“The full extent of money flows from connected offshore entities into Adani Group is likely to be even higher given FDI data only captures a portion of overseas investment."

The FT, which has been taking a close interest in the Adani group with a string of reports, said: “In the year to September 2022, Adani Group was one of India’s biggest recipients of money officially recorded as FDI, receiving 6 per cent of inflows into the country. Of the group’s $2.5bn in catalogued FDI over the 12-month period, $526mn came from two Mauritius companies linked to the Adani family while nearly $2bn came from Abu Dhabi’s International Holding Company.

“The full extent of opaque overseas investments into Adani companies will be higher still. Official FDI statistics include neither foreign portfolio investments, which fall under a different reporting regime, nor investments in listed companies amounting to less than 10 per cent of their paid-up capital.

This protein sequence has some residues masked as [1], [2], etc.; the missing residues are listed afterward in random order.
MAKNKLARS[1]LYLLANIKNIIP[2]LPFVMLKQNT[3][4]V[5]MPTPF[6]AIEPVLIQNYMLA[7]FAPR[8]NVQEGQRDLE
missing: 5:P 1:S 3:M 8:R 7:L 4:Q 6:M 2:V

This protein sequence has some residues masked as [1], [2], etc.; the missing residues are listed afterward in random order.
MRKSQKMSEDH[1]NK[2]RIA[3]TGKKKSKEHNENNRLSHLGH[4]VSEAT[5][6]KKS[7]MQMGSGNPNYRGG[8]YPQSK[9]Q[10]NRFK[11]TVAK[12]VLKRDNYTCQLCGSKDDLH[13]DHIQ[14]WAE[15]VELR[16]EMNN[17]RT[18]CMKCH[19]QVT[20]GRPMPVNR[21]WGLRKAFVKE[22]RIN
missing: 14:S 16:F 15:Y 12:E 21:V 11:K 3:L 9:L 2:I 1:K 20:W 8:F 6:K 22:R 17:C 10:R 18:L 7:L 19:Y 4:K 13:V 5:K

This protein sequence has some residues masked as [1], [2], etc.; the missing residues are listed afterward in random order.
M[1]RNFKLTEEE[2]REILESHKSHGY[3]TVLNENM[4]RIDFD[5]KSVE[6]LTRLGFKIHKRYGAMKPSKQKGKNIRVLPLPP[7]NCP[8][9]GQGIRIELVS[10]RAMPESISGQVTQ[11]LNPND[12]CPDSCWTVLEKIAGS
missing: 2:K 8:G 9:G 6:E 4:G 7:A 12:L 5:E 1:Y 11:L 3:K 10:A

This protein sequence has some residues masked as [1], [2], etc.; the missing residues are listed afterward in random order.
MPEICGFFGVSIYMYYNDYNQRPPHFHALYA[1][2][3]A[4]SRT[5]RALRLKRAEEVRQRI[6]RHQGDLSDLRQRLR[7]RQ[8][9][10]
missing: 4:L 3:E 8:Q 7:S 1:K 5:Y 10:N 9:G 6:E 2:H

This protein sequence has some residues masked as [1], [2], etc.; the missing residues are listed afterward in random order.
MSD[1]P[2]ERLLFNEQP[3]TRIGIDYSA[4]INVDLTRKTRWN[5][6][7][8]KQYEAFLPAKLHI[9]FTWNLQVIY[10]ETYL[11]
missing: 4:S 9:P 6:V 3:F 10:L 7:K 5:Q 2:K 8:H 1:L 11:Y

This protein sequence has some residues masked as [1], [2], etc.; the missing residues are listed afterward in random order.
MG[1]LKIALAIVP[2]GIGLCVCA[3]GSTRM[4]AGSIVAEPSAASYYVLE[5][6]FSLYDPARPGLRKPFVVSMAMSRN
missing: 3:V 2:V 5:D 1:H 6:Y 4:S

“Most offshore shell companies supplying FDI to the conglomerate have been disclosed as part of Adani’s ‘promoter group’, meaning they are closely tied to Adani or his immediate family.

“Experts say the role of the offshore entities make an already Byzantine corporate structure — Adani Group has hundreds of subsidiaries and has disclosed thousands of related-party transactions — even more opaque.”

The paper quoted Jonas Heese, associate professor at Harvard Business School’s accounting and management unit, who said: “Why do you make it so complex that it’s very difficult for outsiders to understand? I think that is a legitimate question to ask.”